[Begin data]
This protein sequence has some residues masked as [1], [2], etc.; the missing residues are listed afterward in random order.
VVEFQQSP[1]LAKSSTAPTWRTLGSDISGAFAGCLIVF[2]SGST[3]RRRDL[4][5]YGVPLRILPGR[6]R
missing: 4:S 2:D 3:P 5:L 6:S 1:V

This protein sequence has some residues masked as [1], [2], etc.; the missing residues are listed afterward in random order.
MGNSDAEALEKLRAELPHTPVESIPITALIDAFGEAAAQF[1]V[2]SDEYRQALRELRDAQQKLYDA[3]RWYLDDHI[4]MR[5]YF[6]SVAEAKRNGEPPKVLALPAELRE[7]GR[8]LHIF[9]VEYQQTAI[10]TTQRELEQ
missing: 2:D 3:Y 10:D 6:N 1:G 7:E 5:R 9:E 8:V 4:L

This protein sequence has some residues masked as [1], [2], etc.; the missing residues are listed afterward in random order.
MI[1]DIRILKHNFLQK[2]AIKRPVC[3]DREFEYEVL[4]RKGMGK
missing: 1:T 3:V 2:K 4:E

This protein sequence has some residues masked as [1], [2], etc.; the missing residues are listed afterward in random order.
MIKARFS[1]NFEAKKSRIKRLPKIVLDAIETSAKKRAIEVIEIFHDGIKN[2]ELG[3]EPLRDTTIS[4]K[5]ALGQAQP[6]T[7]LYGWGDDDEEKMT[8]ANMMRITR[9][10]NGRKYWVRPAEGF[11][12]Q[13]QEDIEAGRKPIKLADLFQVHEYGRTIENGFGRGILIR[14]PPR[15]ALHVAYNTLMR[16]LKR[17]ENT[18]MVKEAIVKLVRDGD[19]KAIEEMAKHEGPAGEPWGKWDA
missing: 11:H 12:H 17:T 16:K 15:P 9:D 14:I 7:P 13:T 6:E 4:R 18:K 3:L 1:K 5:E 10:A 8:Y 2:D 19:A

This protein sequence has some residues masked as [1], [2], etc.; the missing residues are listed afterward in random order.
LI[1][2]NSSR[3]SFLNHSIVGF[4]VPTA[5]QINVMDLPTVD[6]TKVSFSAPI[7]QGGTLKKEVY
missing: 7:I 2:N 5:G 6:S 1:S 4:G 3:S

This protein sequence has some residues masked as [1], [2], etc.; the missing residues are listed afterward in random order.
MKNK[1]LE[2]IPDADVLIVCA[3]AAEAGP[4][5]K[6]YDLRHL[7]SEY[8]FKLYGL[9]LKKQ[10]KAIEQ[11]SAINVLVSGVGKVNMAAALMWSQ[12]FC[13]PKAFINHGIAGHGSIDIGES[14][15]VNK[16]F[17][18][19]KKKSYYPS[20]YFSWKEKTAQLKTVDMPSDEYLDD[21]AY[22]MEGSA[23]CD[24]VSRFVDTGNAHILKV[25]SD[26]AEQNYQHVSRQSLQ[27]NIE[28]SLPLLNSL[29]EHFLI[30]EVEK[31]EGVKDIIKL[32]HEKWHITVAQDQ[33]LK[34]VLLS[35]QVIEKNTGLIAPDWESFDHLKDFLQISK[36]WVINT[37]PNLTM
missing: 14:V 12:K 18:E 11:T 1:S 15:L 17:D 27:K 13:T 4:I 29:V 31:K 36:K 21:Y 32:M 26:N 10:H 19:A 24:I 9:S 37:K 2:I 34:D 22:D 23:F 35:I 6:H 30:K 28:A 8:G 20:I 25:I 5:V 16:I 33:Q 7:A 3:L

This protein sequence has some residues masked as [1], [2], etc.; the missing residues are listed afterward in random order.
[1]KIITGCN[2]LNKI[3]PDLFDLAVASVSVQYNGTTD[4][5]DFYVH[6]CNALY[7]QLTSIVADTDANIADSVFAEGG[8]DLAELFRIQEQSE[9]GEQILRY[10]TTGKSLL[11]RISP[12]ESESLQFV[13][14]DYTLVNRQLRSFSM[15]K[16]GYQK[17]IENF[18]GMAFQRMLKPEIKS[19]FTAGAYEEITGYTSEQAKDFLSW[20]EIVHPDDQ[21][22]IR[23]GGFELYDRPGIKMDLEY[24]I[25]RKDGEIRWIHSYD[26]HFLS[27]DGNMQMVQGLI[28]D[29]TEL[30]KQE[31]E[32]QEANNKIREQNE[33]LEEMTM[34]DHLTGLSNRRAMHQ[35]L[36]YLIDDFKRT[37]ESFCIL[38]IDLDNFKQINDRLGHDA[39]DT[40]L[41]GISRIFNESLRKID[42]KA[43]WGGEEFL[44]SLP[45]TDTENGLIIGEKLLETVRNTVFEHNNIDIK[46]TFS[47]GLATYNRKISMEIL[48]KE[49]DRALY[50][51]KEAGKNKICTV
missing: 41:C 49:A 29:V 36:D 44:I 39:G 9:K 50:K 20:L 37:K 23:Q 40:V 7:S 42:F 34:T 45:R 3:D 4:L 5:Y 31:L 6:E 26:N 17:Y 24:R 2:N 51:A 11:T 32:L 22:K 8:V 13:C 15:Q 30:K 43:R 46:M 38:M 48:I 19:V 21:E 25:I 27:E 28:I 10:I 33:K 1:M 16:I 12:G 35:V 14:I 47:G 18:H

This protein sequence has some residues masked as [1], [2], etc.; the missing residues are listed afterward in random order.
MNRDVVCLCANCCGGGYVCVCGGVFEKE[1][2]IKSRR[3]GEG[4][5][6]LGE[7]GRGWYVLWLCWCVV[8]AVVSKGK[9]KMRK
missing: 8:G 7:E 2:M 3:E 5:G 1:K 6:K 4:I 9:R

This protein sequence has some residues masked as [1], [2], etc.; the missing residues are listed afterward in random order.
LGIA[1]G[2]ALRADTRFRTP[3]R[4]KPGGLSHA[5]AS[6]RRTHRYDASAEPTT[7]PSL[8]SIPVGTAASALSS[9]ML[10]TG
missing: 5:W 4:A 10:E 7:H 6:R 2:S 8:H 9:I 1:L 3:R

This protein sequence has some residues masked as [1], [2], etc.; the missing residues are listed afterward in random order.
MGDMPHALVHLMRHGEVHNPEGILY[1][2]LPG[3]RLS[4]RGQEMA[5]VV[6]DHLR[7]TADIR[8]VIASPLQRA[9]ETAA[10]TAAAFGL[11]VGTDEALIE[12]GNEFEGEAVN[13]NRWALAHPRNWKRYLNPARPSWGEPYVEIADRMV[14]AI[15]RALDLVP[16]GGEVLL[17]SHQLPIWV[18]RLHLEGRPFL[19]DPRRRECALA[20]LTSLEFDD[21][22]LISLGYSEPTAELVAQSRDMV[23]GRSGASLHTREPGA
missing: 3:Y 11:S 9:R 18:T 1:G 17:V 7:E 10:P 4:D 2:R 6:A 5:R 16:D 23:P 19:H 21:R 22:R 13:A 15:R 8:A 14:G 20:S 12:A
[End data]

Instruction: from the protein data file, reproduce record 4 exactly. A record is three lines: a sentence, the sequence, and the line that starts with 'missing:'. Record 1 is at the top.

This protein sequence has some residues masked as [1], [2], etc.; the missing residues are listed afterward in random order.
MIKARFS[1]NFEAKKSRIKRLPKIVLDAIETSAKKRAIEVIEIFHDGIKN[2]ELG[3]EPLRDTTIS[4]K[5]ALGQAQP[6]T[7]LYGWGDDDEEKMT[8]ANMMRITR[9][10]NGRKYWVRPAEGF[11][12]Q[13]QEDIEAGRKPIKLADLFQVHEYGRTIENGFGRGILIR[14]PPR[15]ALHVAYNTLMR[16]LKR[17]ENT[18]MVKEAIVKLVRDGD[19]KAIEEMAKHEGPAGEPWGKWDA
missing: 11:H 12:H 17:T 16:K 15:P 9:D 14:I 7:P 13:T 6:E 4:R 18:K 3:L 1:K 5:E 10:A 8:Y 2:D 19:A